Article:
Data-backed evidence that Hollywood is doing Latino immigrants no favors.
Define American, the immigration nonprofit founded by Pulitzer-winning journalist Jose Antonio Vargas, has released its first-ever media reference guide for writers, directors, and producers concerning Latino immigrant characters.
Immigrants and Immigration: A Guide for Entertainment Professionals is a 19-page brief that defines key terms (“blanket waiver,” “mixed-status family”) and breaks down current key issues in immigration law, including the Deferred Action for Childhood Arrivals (DACA) program and the U visa for victims of violent crimes.
“Immigration is the most controversial yet least understood issue in America today. That’s why it’s crucial for Define American to publish a resource for members of the entertainment industry to better understand immigration and more accurately portray immigrants,” says Elizabeth Grizzle Voorhees, who joined Define American as its inaugural entertainment media director last summer. “These tools are written specifically for creative professionals, and we hope they will lead to increased representation and more humanized storytelling in television and film.”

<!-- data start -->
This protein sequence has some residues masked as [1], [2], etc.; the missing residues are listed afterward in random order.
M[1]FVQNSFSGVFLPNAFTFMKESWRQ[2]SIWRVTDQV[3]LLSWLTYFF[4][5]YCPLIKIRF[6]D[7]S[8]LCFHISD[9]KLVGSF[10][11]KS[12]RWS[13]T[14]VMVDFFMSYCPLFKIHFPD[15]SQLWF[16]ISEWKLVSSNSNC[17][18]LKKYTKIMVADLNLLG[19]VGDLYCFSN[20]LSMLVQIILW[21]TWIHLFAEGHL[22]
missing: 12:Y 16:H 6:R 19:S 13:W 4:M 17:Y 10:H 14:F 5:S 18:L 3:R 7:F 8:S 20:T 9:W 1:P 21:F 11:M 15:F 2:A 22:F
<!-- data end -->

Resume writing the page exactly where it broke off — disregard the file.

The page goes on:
In addition to the guide, Define American has released a scorecard on the state of immigration representation on television, taken from The Opportunity Agenda’s study of 40 popular broadcast, cable and streaming shows that aired between April 2014 and June 2016. That report found that immigrants were underrepresented with just 6 percent of roles in the sampling (while comprising 17 percent of the U.S. population). However, they are overrepresented as criminals, with half of Latino and a quarter of Middle Eastern immigrant characters shown engaging in criminal activity. In real life, U.S. census and American Community Survey data has found that immigrant males between the ages of 18 and 39 are approximately half as likely to be incarcerated as their native-born counterparts.